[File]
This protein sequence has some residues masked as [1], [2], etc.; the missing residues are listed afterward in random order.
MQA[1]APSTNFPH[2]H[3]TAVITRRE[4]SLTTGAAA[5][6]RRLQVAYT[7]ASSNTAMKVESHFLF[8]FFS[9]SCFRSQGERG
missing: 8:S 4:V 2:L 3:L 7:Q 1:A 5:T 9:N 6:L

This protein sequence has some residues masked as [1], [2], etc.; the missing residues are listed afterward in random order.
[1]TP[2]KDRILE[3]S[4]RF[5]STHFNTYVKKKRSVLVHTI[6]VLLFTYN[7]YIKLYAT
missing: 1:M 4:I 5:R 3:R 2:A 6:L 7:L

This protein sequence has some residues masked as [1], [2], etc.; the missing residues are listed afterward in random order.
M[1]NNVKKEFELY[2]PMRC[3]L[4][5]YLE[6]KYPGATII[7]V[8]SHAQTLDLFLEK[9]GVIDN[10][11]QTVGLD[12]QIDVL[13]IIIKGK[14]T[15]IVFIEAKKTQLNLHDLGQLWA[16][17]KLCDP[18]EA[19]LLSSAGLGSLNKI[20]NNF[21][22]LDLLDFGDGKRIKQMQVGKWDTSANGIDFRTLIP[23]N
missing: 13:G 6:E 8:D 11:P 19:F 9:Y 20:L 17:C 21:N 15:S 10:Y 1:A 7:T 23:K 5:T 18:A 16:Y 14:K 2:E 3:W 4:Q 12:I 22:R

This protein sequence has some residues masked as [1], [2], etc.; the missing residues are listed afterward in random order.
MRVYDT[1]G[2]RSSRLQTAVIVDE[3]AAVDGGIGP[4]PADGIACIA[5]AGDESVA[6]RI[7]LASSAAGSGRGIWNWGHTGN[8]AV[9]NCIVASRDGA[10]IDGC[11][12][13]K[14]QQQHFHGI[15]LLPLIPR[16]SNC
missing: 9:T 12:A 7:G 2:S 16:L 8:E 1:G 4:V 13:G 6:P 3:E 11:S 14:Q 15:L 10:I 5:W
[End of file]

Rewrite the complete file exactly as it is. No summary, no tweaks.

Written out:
This protein sequence has some residues masked as [1], [2], etc.; the missing residues are listed afterward in random order.
MQA[1]APSTNFPH[2]H[3]TAVITRRE[4]SLTTGAAA[5][6]RRLQVAYT[7]ASSNTAMKVESHFLF[8]FFS[9]SCFRSQGERG
missing: 8:S 4:V 2:L 3:L 7:Q 1:A 5:T 9:N 6:L

This protein sequence has some residues masked as [1], [2], etc.; the missing residues are listed afterward in random order.
[1]TP[2]KDRILE[3]S[4]RF[5]STHFNTYVKKKRSVLVHTI[6]VLLFTYN[7]YIKLYAT
missing: 1:M 4:I 5:R 3:R 2:A 6:L 7:L

This protein sequence has some residues masked as [1], [2], etc.; the missing residues are listed afterward in random order.
M[1]NNVKKEFELY[2]PMRC[3]L[4][5]YLE[6]KYPGATII[7]V[8]SHAQTLDLFLEK[9]GVIDN[10][11]QTVGLD[12]QIDVL[13]IIIKGK[14]T[15]IVFIEAKKTQLNLHDLGQLWA[16][17]KLCDP[18]EA[19]LLSSAGLGSLNKI[20]NNF[21][22]LDLLDFGDGKRIKQMQVGKWDTSANGIDFRTLIP[23]N
missing: 13:G 6:E 8:D 11:P 19:F 9:Y 20:L 17:C 21:N 15:S 10:Y 1:A 7:T 23:K 5:T 18:A 16:Y 14:K 2:E 3:W 4:Q 12:I 22:R

This protein sequence has some residues masked as [1], [2], etc.; the missing residues are listed afterward in random order.
MRVYDT[1]G[2]RSSRLQTAVIVDE[3]AAVDGGIGP[4]PADGIACIA[5]AGDESVA[6]RI[7]LASSAAGSGRGIWNWGHTGN[8]AV[9]NCIVASRDGA[10]IDGC[11][12][13]K[14]QQQHFHGI[15]LLPLIPR[16]SNC
missing: 9:T 12:A 7:G 2:S 16:L 8:E 1:G 4:V 13:G 6:P 3:E 11:S 14:Q 15:L 10:I 5:W